‘The Case Against 8’ Filmmakers and Plaintiffs Talk Privacy and Historical Showdown

Posted by Brian Brooks on 6.3.2014


Filmmakers and plaintiffs from The Case Against 8 at the Film Society. Photo by David Ninh

Filmmakers Ben Cotner and Ryan White joined the subjects of their Sundance- and SXSW-award-winning documentary at the Film Society last week for a screening and Q&A at the Walter Reade Theater. Their film, The Case Against 8, goes inside the historic legal fight to overturn California's controversial Proposition 8, which banned same sex marriage.

The documentary, which won a directing award at this year's Sundance Film Festival and an Audience Award at SXSW, chronicles the legal proceedings that lead to a showdown at the Supreme Court last year, but it goes beyond the nuances and legalese of the justice system. The film also gives an exclusive behind-the-scenes look at David Boies and Ted Olson, the powerhouse legal team behind the suit. The pair are best known as opponents in the Bush v. Gore case, which ultimately decided the 2000 U.S. Presidential election.

The Case Against 8 also goes into the homes of couples Kris Perry and Sandy Stier as well as Jeff Zarrillo and Paul Katami, the four plaintiffs at the heart of the battle to overturn Prop 8. When the four first became involved, they had no idea if their case would go to court, nor did they conceive that their private lives would enter the spotlight.

"It wasn't a decision to have our stories told in this fashion, it was a default," said Stier at the Walter Reade Theater after the screening of the film. "When we first became involved with this case we never in our wildest dreams believed it would go to trial. The surprise was meeting these fantastic filmmakers come with us on this journey."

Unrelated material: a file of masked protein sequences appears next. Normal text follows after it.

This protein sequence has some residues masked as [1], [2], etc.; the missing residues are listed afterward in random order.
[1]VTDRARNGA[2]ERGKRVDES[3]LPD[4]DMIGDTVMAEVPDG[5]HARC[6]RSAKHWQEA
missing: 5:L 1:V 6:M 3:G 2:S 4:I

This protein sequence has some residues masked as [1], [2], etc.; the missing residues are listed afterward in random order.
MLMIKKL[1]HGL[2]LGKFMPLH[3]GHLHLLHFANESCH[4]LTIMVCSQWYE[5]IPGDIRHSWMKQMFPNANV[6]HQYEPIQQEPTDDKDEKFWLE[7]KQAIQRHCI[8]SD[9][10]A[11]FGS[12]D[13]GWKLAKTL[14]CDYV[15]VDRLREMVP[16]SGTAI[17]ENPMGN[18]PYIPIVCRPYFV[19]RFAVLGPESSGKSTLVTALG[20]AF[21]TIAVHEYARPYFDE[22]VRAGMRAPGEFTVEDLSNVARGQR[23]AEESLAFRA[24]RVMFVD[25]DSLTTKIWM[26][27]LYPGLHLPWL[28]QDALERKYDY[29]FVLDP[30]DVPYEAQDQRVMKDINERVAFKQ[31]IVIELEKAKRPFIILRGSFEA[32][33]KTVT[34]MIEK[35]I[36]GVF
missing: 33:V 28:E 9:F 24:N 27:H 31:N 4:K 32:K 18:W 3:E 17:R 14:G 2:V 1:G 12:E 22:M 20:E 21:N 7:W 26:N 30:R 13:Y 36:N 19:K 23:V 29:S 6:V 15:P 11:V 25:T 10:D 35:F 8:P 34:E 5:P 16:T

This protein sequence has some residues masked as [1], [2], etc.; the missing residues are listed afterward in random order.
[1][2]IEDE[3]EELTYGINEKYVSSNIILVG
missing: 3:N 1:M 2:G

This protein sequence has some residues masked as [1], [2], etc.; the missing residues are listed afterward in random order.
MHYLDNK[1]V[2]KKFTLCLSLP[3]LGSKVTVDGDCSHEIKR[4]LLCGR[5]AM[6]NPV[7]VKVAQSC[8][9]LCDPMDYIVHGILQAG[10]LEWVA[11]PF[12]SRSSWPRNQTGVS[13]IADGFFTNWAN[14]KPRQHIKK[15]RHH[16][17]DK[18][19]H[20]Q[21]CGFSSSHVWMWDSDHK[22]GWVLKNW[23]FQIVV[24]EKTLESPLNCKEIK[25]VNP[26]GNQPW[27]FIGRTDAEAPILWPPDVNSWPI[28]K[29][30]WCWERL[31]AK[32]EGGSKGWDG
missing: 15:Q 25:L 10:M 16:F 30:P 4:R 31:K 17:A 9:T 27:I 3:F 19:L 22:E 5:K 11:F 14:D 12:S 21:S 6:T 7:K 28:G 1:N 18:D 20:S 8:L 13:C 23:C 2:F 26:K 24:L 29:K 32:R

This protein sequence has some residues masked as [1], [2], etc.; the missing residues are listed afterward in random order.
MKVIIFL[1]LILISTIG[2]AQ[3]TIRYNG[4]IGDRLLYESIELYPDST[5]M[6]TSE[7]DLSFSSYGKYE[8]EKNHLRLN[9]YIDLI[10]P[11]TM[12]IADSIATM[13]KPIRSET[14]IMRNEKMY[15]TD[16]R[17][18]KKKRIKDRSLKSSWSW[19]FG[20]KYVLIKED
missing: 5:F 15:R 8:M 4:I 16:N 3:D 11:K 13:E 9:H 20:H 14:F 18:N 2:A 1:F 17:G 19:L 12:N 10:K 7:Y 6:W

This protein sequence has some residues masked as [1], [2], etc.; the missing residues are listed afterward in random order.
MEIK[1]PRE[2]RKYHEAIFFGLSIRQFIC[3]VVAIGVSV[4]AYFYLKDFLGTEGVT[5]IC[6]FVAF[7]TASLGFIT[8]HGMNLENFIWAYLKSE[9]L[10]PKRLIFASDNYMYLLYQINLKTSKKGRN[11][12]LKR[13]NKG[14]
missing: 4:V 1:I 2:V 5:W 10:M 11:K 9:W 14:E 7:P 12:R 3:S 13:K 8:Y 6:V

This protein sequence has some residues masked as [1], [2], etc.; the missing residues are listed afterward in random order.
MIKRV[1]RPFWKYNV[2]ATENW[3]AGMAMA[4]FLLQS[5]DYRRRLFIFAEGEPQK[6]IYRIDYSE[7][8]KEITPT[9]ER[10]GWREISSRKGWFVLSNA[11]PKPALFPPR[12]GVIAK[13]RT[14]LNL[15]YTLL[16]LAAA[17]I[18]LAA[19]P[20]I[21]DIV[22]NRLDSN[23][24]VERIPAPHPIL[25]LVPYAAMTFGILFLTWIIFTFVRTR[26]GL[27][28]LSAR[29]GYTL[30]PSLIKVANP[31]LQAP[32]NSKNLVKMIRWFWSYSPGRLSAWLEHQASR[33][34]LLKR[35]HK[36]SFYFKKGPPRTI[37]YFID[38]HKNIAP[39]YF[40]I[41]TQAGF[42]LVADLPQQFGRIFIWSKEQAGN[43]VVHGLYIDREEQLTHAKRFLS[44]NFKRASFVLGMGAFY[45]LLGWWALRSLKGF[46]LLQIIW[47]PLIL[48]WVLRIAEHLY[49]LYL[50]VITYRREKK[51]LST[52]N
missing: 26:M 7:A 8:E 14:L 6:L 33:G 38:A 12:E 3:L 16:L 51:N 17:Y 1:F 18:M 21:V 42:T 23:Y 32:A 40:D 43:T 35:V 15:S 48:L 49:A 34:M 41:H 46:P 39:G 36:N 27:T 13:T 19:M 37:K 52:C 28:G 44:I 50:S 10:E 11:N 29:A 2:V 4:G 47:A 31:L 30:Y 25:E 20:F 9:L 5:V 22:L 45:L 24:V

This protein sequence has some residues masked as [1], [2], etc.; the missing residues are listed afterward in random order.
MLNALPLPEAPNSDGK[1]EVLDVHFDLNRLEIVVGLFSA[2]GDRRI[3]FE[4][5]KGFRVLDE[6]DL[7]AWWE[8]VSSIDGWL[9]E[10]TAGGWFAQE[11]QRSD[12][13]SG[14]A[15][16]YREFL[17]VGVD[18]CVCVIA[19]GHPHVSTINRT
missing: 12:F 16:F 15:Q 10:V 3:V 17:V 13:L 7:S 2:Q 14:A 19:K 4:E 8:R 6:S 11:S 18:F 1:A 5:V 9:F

Inside the Walter Reade Theater. Photo by David Ninh

Filmmakers Ben Cotner and Ryan White met at the 2009 Sundance Film Festival. Not long afterward, Cotner had read that a case was going to be filed and he gave White a phone call. "I said, 'Hey would you like to do this with me?'" he recalled. "At the time we didn't know it would be a big trial or go to the Supreme Court so we approached the American Foundation for Equal Rights  about access to the case. They introduced us to Ted and David and the four plaintiffs in the case." The meeting began a five-year journey that culminated with their case going to the U.S. Supreme Court. In a 5 to 4 decision, the justices effectively overturned Prop 8, letting stand a lower court ruling.

"A big challenge for us was [having a sense of] suspense in our film," said White. "Everyone knows the ending of the film since it's one of the best documented court cases out there, which you don't want as a filmmaker. The subject matter would be heavy at times, it's very emotional. But we found that there's also [a lot of] humor too, which is an element that also gives a great deal of levity."

Early on, the couples faced not only a challenge from groups opposing same-sex marriage but also from some within the gay community who argued that challenging Prop 8 so soon could cause a major backlash.

"Once we were signed onto this lawsuit we were signed on, but there were days when we questioned what we were doing," said plaintiff Paul Katami.  "One day when I was going to work someone said to me, 'I wish you well, but you're a troublemaker and you're going to set us back decades.' So I went home and [told] Jeff, and he said, 'You know what? We can go to our graves knowing that we tried and that is the most important thing.'"

HBO Films came on board with the project last year, just as the Supreme Court issued its final ruling in the same day it overturned the federal Defense of Marriage Act (DOMA) in a separate case.

"It was impossible to predict what would happen. There wasn't a single person in the world that thought there would be a trial," said Chad Griffin, president of the Human Rights Campaign. "The train was moving very fast. It seemed like every judge in California and the nation wanted to touch this case. I know they had sleepless nights. We all owe a great deal of gratitude to these four people and their families and Edith Windsor [plaintiff in the DOMA case] for moving public opinion. They are all our heroes."

"It was an amazing journey," said plaintiff Jeff  Zarrillo. "We knew Ben and Ryan would take good care of us because they had incentive to see us succeed as well. This movie will be a great opportunity to show people and inspire people. Kids in Arkansas and the fly over states will be able to use this film to find inspiration to walk out of their rooms and tell their parents they're gay. And it will show kids today that they will be able to get married no matter where they live in just a very short amount of time."

[HBO Documentary will open The Case Against 8 in theaters this weekend. It will air on the premium network starting June 23.]

blog comments powered by Disqus
Thank You to Our Sponsors